8) If you could be someone else (dead or alive) for a day, who would it be?

Nina: Pablo Picasso. I’d love to know how his mind worked.

9) Give one thing people would be surprised to learn about you.

Nina: I received my first publishing rejection letter when I was twelve years old.

10) Quick! You’re being pulled back into the Victorian era, what is the first thing you grab to take with you?

Nina: My family! (Is that a fair answer since there are four of us?)

Thanks Nina!

Check out the trailer:

How to enter:
(open internationally to anyone with an eReader/eReader app)

Do you want to club me over the head because I left out a VERY important question or two? Leave a comment or question in the comments section.

Comment/questions gives you one entry.

CLICK HERE for FIVE more entries for a total of SIX chances to win.

You have from 8/27/12 12:01 EST to 9/2/12 12:01 EST to enter.

Winner will be announced 9/2

Terms & Conditions:

  • Must be 18 years or older

  • No purchase necessary

  • Open INTERNATIONAL and/or to anyone with an eReader or eReader app

  • Do not leave your email in the comments section

  • Leave a meaningful comment/question in the comments section for 1 entry

  • Fill out the form for extra entries

18 thoughts on “Interview With Debut Author Nina Rowan + Giveaway

  1. Thanks, Carrie — I haven’t read Heather Snow’s book yet, but now I’ll put it at the top of my TBR pile. I love women ahead of their time, too — makes for both interesting and challenging characters!

  2. Thank you, Kim! There are a few changes in the final book, but mostly continuity corrections. The second book is called A Passion for Pleasure and focuses on the second brother Sebastian — it’ll be out in April. Hopefully I will be able to post the beautiful cover soon!

  3. What an awesome giveaway!

    I would LOVE to read A Study in Seduction, where the heroine seems to be smart and totally kick-ass XD We need more of those ladies out there. And even more so, to read them in the 19th century? Just, yes please and thank you. I know those ladies were out there. They had to be.

    Minerva Highwood from Tessa Dare’s A Week to be Wicked is one of my favorite heroines so I have the feeling I’m going to love Lydia! Also, have you read Heather Snow’s Sweet Enemy? Her heroine is also another lady before her time, which I love. She’s a chemist XD

  4. Congratulations on your debut. I was lucky to win an ARC and enjoyed it. I was wondering if the final book differs much from the ARC. Also, will Talia’s book be after Sebastian’s or one of the unseen brothers. Thanks.

  5. Jeanne, thanks so much — I am so excited! The release day countdown finally ends tomorrow.

    As to your question about Alexander’s Russian ancestry — I have always loved Russian history and have a personal connection to it. My grandparents left Russia during the revolution and had some fascinating stories to tell, plus I find it so interesting to write about characters who have divided loyalties and have to live on the “boundaries.” Plus I just love the complexity of Russian history and literature. Needless to say, I’m looking forward to the new upcoming Anna Karenina movie!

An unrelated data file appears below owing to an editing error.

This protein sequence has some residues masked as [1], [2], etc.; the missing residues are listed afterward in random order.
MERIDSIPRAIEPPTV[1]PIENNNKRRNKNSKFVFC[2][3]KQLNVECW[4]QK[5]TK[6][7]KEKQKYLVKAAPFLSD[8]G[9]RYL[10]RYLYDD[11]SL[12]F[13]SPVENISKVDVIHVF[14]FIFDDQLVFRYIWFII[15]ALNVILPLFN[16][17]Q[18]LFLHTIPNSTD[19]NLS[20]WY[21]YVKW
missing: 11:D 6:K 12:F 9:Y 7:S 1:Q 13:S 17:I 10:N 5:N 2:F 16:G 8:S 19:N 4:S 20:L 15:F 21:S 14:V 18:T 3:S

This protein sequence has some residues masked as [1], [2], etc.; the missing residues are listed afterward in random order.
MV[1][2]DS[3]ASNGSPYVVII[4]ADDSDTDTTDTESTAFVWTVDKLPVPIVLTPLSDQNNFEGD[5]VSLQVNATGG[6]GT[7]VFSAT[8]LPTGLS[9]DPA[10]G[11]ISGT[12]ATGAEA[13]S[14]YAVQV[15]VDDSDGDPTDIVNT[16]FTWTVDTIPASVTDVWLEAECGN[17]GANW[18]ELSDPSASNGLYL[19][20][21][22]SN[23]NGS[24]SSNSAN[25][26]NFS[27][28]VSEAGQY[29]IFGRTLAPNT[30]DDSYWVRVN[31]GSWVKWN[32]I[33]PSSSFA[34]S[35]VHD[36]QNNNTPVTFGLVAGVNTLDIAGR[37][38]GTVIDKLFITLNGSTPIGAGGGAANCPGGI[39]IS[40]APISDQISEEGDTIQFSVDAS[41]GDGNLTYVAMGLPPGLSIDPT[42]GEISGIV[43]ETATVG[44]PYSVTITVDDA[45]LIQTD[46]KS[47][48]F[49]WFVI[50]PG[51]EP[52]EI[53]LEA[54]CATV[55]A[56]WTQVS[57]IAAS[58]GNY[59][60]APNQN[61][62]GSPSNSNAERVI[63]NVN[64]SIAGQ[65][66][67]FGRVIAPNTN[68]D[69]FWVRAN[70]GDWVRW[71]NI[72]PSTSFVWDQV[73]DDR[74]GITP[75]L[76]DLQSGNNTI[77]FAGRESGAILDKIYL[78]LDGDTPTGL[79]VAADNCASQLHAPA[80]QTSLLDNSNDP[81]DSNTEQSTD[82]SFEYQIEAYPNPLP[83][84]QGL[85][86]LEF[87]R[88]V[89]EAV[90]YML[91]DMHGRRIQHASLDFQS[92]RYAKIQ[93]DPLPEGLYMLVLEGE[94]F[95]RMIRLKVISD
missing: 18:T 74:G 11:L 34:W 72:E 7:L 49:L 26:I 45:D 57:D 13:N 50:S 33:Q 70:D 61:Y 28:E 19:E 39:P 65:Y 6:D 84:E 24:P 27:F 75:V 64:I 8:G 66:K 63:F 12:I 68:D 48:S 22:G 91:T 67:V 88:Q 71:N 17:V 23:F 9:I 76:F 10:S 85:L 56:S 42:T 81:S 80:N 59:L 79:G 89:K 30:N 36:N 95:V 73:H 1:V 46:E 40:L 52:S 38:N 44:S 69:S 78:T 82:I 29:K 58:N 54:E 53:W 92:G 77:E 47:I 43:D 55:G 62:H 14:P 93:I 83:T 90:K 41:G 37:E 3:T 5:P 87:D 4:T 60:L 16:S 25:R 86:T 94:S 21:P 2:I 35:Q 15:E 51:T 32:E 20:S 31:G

Thanks again so much for your congrats!

  6. Congrats on your debut book NIna & it sounds like a real winner. Love intelligent heroines; coincidentally I just finished a book where the Hero was a mathematician (Anna Randol’s A Most Naked Solution). I’m definitely adding this to my wishlist but winning it would be awesome *fingers crossed”. I laughed at Priscilla’s comment “Poor Alex” but I reckon that augurs really well for the story!

  7. Hi Priscilla and Nina!

    I’m so glad that I stayed up late reading tonight so I can be the first one today to congrstulate Nina on A Study in Seduction being released in just two days (oops it”s after 12:00 pm so actually in just ONE MORE DAY! I’m really excited to read Lydia and Alex’s story!

    I’m of an age that I can remember how hard it was to convince my guidance counselor to let me take multiple disiplines of mathematics when I was in High School so I love that Lydia is involved with mathematics. I can still remember her “dismay” that I actually WANTED to take calculus! I can only imagine what everyones dismay must have been during the Victorian era that a “mere” woman would be interested in mathematics!

    Nina, I can’t wait to see how you have other people, male and female, reacting to Lydia interest that are so unique to a woman of the Victorian period.

    Nina = After reading your interview I’m curious what gave you the inspiration to have Alex have a Russian ancestory. In all the research you must have done did you get a chnace to interview anyone of Russian ancestry and find out any interesting facts or impressions that you were able to use in your story? My parents had friends who had fled Russia durint the early 1960’s and their story of escaping throught the woods and hiding precious family jewels there hoping one day to be able to return and get them was an amazing story of fear during their flight.

    Prisilla – Thank you so much for your interview and giving us the chnace to learn more about this exciting debut author!

    PS: Nina, I also can’t wait for your next book to be released later this year!

    • Jeanne, I really think you’re going to like the Russian (and Alex) aspect of the novel 🙂 Don’t forget the other 5 entries if you’re inclined !

      • Unfortunately I’m a little behind the times and I not only don’t twitter or tweet but I don’t even have a cell phone! My husband says that I wouldn’t even know how to use a computer if I didn’t need to for my job!

        To be honest I still want my old black rotary dial phone back (the one that still worked when the power went out) as well as my manuel typewritter which didn’t need power to work either!

        My one regret is that I’m missing out on addtional opportunities to win a copy of Nina’s debut book!